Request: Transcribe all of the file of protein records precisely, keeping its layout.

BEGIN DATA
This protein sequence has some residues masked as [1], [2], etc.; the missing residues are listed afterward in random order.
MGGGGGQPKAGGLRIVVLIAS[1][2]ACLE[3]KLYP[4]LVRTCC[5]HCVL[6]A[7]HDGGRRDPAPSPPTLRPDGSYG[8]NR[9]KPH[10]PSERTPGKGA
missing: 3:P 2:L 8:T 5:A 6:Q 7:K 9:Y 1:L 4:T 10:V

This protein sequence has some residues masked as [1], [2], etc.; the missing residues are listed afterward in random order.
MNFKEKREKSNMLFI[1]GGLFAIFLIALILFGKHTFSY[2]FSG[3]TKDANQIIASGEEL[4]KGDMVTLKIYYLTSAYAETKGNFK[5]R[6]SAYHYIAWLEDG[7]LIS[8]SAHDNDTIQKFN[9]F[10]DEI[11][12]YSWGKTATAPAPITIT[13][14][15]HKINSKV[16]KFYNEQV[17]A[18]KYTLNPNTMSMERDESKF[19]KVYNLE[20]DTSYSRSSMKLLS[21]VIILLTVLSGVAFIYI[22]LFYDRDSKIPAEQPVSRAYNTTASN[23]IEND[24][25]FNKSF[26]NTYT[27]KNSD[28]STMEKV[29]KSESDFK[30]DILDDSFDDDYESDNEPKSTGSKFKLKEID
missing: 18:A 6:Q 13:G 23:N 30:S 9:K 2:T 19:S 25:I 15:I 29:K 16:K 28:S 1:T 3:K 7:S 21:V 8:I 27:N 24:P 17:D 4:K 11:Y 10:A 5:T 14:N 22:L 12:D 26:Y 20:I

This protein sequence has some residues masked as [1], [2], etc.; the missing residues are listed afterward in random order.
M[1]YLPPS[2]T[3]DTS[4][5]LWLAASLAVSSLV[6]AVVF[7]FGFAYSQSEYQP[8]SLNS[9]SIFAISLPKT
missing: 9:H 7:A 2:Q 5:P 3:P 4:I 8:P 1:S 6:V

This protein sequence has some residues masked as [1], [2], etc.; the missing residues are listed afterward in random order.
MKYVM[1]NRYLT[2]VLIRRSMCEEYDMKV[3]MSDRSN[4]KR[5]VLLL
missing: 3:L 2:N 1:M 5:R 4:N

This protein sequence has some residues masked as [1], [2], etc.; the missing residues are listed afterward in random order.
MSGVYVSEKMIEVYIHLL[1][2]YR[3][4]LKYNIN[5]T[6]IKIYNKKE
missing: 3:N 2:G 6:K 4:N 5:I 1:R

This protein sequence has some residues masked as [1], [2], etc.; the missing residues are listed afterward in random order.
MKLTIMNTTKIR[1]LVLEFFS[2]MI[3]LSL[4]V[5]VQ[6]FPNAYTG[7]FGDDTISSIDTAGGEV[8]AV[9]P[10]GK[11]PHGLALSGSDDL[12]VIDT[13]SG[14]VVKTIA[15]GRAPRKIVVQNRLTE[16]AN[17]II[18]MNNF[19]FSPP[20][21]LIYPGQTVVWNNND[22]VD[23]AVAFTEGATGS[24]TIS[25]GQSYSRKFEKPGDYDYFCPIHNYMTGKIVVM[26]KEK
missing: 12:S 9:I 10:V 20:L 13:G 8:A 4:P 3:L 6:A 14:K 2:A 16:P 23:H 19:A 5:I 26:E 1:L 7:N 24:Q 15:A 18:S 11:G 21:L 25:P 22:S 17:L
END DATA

This protein sequence has some residues masked as [1], [2], etc.; the missing residues are listed afterward in random order.
MGGGGGQPKAGGLRIVVLIAS[1][2]ACLE[3]KLYP[4]LVRTCC[5]HCVL[6]A[7]HDGGRRDPAPSPPTLRPDGSYG[8]NR[9]KPH[10]PSERTPGKGA
missing: 3:P 2:L 8:T 5:A 6:Q 7:K 9:Y 1:L 4:T 10:V

This protein sequence has some residues masked as [1], [2], etc.; the missing residues are listed afterward in random order.
MNFKEKREKSNMLFI[1]GGLFAIFLIALILFGKHTFSY[2]FSG[3]TKDANQIIASGEEL[4]KGDMVTLKIYYLTSAYAETKGNFK[5]R[6]SAYHYIAWLEDG[7]LIS[8]SAHDNDTIQKFN[9]F[10]DEI[11][12]YSWGKTATAPAPITIT[13][14][15]HKINSKV[16]KFYNEQV[17]A[18]KYTLNPNTMSMERDESKF[19]KVYNLE[20]DTSYSRSSMKLLS[21]VIILLTVLSGVAFIYI[22]LFYDRDSKIPAEQPVSRAYNTTASN[23]IEND[24][25]FNKSF[26]NTYT[27]KNSD[28]STMEKV[29]KSESDFK[30]DILDDSFDDDYESDNEPKSTGSKFKLKEID
missing: 18:A 6:Q 13:G 23:N 30:S 9:K 2:T 19:S 25:I 15:I 29:K 16:K 28:S 1:T 3:K 7:S 21:V 8:I 27:N 24:P 17:D 4:K 11:Y 10:A 5:T 14:N 22:L 12:D 26:Y 20:I

This protein sequence has some residues masked as [1], [2], etc.; the missing residues are listed afterward in random order.
M[1]YLPPS[2]T[3]DTS[4][5]LWLAASLAVSSLV[6]AVVF[7]FGFAYSQSEYQP[8]SLNS[9]SIFAISLPKT
missing: 9:H 7:A 2:Q 5:P 3:P 4:I 8:P 1:S 6:V

This protein sequence has some residues masked as [1], [2], etc.; the missing residues are listed afterward in random order.
MKYVM[1]NRYLT[2]VLIRRSMCEEYDMKV[3]MSDRSN[4]KR[5]VLLL
missing: 3:L 2:N 1:M 5:R 4:N

This protein sequence has some residues masked as [1], [2], etc.; the missing residues are listed afterward in random order.
MSGVYVSEKMIEVYIHLL[1][2]YR[3][4]LKYNIN[5]T[6]IKIYNKKE
missing: 3:N 2:G 6:K 4:N 5:I 1:R

This protein sequence has some residues masked as [1], [2], etc.; the missing residues are listed afterward in random order.
MKLTIMNTTKIR[1]LVLEFFS[2]MI[3]LSL[4]V[5]VQ[6]FPNAYTG[7]FGDDTISSIDTAGGEV[8]AV[9]P[10]GK[11]PHGLALSGSDDL[12]VIDT[13]SG[14]VVKTIA[15]GRAPRKIVVQNRLTE[16]AN[17]II[18]MNNF[19]FSPP[20][21]LIYPGQTVVWNNND[22]VD[23]AVAFTEGATGS[24]TIS[25]GQSYSRKFEKPGDYDYFCPIHNYMTGKIVVM[26]KEK
missing: 12:S 9:I 10:V 20:L 13:G 8:A 4:P 3:L 6:A 14:K 2:A 16:P 23:H 19:A 5:I 26:E 1:L 7:N 24:Q 15:A 18:S 11:G 21:L 25:P 22:S 17:L